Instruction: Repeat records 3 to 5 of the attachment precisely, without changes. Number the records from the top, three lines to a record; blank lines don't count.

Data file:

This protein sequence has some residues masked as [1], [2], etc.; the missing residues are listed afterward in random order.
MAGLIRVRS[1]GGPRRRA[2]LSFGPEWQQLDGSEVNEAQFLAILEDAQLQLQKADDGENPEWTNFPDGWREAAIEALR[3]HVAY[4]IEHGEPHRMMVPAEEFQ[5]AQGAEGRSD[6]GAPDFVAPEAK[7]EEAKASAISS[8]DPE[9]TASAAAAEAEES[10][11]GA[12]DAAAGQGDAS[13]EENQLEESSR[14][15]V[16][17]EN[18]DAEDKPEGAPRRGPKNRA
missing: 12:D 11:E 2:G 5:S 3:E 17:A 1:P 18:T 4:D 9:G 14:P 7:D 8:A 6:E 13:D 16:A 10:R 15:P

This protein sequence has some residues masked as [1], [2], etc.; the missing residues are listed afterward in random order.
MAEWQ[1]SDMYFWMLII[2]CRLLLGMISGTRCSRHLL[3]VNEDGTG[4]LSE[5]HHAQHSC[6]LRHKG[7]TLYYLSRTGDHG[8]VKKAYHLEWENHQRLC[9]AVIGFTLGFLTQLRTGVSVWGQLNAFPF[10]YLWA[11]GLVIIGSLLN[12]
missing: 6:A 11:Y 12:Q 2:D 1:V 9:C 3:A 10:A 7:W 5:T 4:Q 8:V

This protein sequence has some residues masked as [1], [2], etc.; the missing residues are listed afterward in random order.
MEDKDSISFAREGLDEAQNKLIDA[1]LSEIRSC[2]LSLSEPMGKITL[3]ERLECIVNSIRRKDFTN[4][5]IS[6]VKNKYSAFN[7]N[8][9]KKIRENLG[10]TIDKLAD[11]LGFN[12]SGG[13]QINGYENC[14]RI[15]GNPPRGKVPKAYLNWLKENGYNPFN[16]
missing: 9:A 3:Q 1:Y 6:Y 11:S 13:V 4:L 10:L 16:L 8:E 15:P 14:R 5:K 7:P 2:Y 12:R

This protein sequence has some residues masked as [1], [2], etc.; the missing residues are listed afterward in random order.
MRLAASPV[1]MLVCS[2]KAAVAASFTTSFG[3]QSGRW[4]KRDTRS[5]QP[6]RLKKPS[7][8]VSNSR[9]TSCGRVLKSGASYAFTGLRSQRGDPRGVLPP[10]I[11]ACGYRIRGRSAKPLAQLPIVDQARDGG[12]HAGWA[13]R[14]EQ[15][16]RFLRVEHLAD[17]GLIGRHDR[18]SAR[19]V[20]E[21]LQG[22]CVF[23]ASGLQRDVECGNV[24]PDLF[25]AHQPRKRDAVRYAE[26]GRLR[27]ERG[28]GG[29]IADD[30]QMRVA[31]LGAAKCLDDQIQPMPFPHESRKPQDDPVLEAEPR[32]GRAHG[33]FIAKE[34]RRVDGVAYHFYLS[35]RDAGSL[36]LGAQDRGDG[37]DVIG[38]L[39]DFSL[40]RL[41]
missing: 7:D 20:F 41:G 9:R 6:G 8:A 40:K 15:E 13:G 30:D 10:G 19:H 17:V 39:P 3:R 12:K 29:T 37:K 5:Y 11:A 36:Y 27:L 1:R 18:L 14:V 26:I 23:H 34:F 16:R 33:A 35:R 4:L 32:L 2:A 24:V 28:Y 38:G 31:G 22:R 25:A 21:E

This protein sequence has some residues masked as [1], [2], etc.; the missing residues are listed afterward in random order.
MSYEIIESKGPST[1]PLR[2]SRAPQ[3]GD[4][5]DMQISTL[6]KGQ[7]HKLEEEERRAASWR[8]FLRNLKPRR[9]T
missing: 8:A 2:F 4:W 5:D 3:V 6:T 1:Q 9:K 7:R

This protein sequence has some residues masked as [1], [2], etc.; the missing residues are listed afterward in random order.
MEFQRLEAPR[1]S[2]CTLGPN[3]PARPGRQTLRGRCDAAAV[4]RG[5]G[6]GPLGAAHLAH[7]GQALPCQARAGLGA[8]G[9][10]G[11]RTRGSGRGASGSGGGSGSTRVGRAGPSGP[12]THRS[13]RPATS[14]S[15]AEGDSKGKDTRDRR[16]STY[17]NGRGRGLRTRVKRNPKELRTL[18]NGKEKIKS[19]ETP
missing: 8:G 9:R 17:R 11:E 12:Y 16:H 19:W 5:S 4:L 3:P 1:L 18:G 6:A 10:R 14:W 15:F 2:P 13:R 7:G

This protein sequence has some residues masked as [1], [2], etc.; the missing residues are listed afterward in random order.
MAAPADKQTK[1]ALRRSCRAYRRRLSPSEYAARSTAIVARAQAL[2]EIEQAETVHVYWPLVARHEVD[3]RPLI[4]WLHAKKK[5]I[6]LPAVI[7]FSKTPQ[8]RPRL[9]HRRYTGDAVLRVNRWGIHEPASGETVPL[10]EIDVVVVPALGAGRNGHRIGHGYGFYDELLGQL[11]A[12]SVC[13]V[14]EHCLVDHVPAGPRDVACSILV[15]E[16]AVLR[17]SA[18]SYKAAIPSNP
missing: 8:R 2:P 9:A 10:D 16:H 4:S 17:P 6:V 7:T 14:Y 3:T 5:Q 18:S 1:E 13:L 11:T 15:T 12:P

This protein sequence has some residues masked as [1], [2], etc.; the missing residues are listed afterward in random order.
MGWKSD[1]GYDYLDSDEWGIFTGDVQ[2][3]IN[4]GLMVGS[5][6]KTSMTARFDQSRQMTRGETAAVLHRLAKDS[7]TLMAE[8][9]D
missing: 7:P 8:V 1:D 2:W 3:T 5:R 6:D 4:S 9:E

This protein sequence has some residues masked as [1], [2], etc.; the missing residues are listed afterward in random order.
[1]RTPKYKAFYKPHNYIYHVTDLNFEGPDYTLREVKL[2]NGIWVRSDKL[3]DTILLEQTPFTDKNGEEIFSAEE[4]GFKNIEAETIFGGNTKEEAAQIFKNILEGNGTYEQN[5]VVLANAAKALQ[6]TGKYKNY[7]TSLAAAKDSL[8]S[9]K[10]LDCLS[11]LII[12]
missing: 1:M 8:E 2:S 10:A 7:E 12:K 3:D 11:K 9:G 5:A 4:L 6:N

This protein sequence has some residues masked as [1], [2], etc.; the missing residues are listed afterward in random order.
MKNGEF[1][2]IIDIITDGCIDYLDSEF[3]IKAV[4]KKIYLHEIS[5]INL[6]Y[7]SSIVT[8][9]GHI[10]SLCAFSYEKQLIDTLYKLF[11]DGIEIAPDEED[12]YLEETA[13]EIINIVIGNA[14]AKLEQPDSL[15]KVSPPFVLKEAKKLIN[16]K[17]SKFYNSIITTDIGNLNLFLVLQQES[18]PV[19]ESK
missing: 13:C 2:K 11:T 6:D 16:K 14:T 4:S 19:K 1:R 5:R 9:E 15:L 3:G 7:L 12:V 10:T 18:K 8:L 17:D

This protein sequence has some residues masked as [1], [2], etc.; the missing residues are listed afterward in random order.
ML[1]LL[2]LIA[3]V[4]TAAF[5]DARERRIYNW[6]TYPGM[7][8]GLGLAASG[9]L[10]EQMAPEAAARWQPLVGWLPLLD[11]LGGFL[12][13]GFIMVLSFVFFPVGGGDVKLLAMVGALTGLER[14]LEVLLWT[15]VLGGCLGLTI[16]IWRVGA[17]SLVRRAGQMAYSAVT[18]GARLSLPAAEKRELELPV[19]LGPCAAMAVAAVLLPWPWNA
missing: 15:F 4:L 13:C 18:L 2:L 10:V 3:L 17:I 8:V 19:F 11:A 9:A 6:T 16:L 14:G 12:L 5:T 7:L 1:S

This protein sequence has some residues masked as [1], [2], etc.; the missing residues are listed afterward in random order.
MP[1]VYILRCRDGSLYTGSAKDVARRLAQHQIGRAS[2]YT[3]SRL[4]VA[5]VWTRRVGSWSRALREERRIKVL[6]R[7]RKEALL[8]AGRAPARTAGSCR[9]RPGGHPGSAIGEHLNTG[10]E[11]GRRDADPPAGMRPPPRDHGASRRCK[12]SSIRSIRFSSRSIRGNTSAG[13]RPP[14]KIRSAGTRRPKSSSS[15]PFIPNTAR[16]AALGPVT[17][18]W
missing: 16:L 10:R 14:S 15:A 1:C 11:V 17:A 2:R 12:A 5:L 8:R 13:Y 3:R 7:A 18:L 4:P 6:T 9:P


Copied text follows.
This protein sequence has some residues masked as [1], [2], etc.; the missing residues are listed afterward in random order.
MEDKDSISFAREGLDEAQNKLIDA[1]LSEIRSC[2]LSLSEPMGKITL[3]ERLECIVNSIRRKDFTN[4][5]IS[6]VKNKYSAFN[7]N[8][9]KKIRENLG[10]TIDKLAD[11]LGFN[12]SGG[13]QINGYENC[14]RI[15]GNPPRGKVPKAYLNWLKENGYNPFN[16]
missing: 9:A 3:Q 1:Y 6:Y 11:S 13:V 4:L 10:L 16:L 8:E 15:P 14:R 5:K 7:P 2:Y 12:R

This protein sequence has some residues masked as [1], [2], etc.; the missing residues are listed afterward in random order.
MRLAASPV[1]MLVCS[2]KAAVAASFTTSFG[3]QSGRW[4]KRDTRS[5]QP[6]RLKKPS[7][8]VSNSR[9]TSCGRVLKSGASYAFTGLRSQRGDPRGVLPP[10]I[11]ACGYRIRGRSAKPLAQLPIVDQARDGG[12]HAGWA[13]R[14]EQ[15][16]RFLRVEHLAD[17]GLIGRHDR[18]SAR[19]V[20]E[21]LQG[22]CVF[23]ASGLQRDVECGNV[24]PDLF[25]AHQPRKRDAVRYAE[26]GRLR[27]ERG[28]GG[29]IADD[30]QMRVA[31]LGAAKCLDDQIQPMPFPHESRKPQDDPVLEAEPR[32]GRAHG[33]FIAKE[34]RRVDGVAYHFYLS[35]RDAGSL[36]LGAQDRGDG[37]DVIG[38]L[39]DFSL[40]RL[41]
missing: 7:D 20:F 41:G 9:R 6:G 8:A 40:K 15:E 13:G 30:D 10:G 19:H 17:V 39:P 3:R 12:K 29:T 37:K 5:Y 11:A 36:Y 27:L 1:R 18:L 14:V 26:I 23:H 34:F 16:R 33:A 35:R 4:L 32:L 2:A 24:V 28:Y 38:G 31:G 22:R 25:A 21:E

This protein sequence has some residues masked as [1], [2], etc.; the missing residues are listed afterward in random order.
MSYEIIESKGPST[1]PLR[2]SRAPQ[3]GD[4][5]DMQISTL[6]KGQ[7]HKLEEEERRAASWR[8]FLRNLKPRR[9]T
missing: 8:A 2:F 4:W 5:D 3:V 6:T 1:Q 9:K 7:R